Custom Tailored Cooling for Your Data Center Cooling Needs
Industry experts agree that data center cooling can represent 30-55% of the total cost of running a data center. If cooling is ineffective or improperly set up, companies may end up spending more on powering and cooling their data centers than they did on the equipment itself!
Clearly, getting data center cooling right is an important task – but where do you begin and how can you explore your options to reduce your spending?
Donwil has the perfect tool to assist you in your cooling optimization project: the Thermal Management Selection Tool, in which you select your top cooling system features to get tailored recommendations for your needs. Access the Thermal Management Selection Tool now(no email address required).
How to Use the Thermal Management Selection Tool from Donwil
As you can see, the Thermal Management Selection Tool offers a range of cooling options and features along the left-hand side of the page, but it may be difficult to determine which selections apply to your company if you’re new to the data center cooling world.
Here is your cheat sheet, so you know how to best navigate the Thermal Management Selection Tool and get the answers that matter to your business.
- Air cooled free cooling chiller – “Free cooling” refers to energy-efficient cooling solutions that draw on ambient cold environments to reduce your cooling costs significantly. In this case, it refers to a system that uses cold outdoor air to cool the chiller, which reduces a lot of the energy load. (Note that “free” cooling systems aren’t 100% free, even in the winter, because they still use power for pumps and fans.)
- Custom air handling unit – If nothing else on this list sounds like the ideal solution for your data center cooling needs, custom air handling will take care of those tricky cooling quandaries.
- Heat rejection – refrigerant and glycol systems – “Heat rejection” is the task of removing heated air that has already passed through your equipment. Heat rejection will be a feature of all good cooling solutions, but refrigerant and glycol systems will be especially efficient at this task and are therefore a great solution for data centers with high availability needs (and, therefore, a lot of constantly heated air). Glycol is a refrigerant composed of water + ethylene glycol that collects heat and moves it far away from your server room while new, cold air comes in to replace the heated air.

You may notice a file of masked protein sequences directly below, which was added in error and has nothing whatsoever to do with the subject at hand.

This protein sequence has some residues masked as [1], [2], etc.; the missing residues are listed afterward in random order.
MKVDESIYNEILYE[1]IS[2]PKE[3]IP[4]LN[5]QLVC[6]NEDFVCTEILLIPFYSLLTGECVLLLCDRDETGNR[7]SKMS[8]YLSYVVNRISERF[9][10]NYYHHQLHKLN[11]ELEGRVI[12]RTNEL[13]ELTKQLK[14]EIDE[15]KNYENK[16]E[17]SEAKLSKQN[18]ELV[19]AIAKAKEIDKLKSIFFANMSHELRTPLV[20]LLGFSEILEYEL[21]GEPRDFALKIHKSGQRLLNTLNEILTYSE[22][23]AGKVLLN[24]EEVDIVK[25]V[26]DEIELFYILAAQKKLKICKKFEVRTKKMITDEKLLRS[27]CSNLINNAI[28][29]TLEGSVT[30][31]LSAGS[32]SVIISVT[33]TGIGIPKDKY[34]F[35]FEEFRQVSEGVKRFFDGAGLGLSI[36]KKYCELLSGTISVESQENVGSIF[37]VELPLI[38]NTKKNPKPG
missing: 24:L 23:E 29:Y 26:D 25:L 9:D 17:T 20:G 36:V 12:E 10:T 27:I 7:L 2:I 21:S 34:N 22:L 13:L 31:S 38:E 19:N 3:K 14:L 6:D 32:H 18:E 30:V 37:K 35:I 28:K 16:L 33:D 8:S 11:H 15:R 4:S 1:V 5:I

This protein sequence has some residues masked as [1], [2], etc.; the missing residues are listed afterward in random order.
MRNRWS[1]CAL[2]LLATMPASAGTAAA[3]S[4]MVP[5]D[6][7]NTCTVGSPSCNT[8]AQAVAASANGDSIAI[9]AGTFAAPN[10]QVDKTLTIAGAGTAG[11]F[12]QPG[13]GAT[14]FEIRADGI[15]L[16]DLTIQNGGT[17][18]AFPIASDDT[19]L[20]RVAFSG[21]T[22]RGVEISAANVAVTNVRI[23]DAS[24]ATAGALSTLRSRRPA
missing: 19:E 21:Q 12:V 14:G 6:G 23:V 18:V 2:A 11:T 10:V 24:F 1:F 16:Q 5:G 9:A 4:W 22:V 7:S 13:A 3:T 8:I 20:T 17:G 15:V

- High density modular point of use cooling – An alternative for high density setups where hot and cold aisles with in-row cooling are not a practical option, or in which the hot and cold aisles need to be supplemented with additional cooling. High density modular point of use systems can be directed precisely at an area needing to be cooled by hooking directly onto the rack or into an existing water chilling system.
- Large room cooling – A large room will be anything larger than 500 square feet.
- Self-contained rack / cabinet cooling – Self-contained systems are all-in-one solutions that include integrated heat rejection. They are typically easy to install and they save space, which makes them a good fit for smaller server rooms or enclosed areas.
- Small room cooling and in-row cooling – In-row cooling is used in hot and cold aisle setups to direct hot and cold air where it is supposed to go. These data center cooling systems are known as “in-row” because they literally go in your row, right between your server racks. Small rooms are defined as anything less than 250 square feet.
- Cooling capacity range – This metric is typically determined by a cooling expert, who will assess your total square footage, your building insulation, your heat load, your airflow, your existing systems, and natural cooling factors (if any).
Don’t worry about the Cooling Capacity Units section; it will automatically fill in the right answer for you as you make your selection.
In the Cooling Type, select whether you would like air chilling, water chilling, glycol chilling (a refrigerant), evaporative (reduces ambient humidity), or refrigerant chilling. DX stands for Direct Expansion systems, which are complete solutions that do not require additional equipment.
For your Mounting Range, select where you would like your data center cooling system to be located. Your options include the ceiling, the floor, outdoors, on the wall, directly on the server rack door, or in-row, which means the cooling system would be installed between racks in the row itself. A self-contained enclosure will be an all-in-one unit, and downflow and upflow refer to the direction the cooled air enters your server room or data center. A downflow unit will send the air down from the cooling unit, and an upflow will send the air up from the bottom of a rack or from the floor.
Are You Ready to Find Your Custom Data Center Cooling Solution?
Try Out the Thermal Management Selection Tool
Since 1965, Donwil has been the team to trust for sales backed by responsive and reliable service for enterprises that want to get the most from their critical business process power and cooling solutions. As the exclusive provider of Vertiv, Liebert, Starline, and Hitachi, Donwil delivers a range of critical services and solutions to keep organizations across Western Pennsylvania, Western Virginia, and Eastern Ohio always running.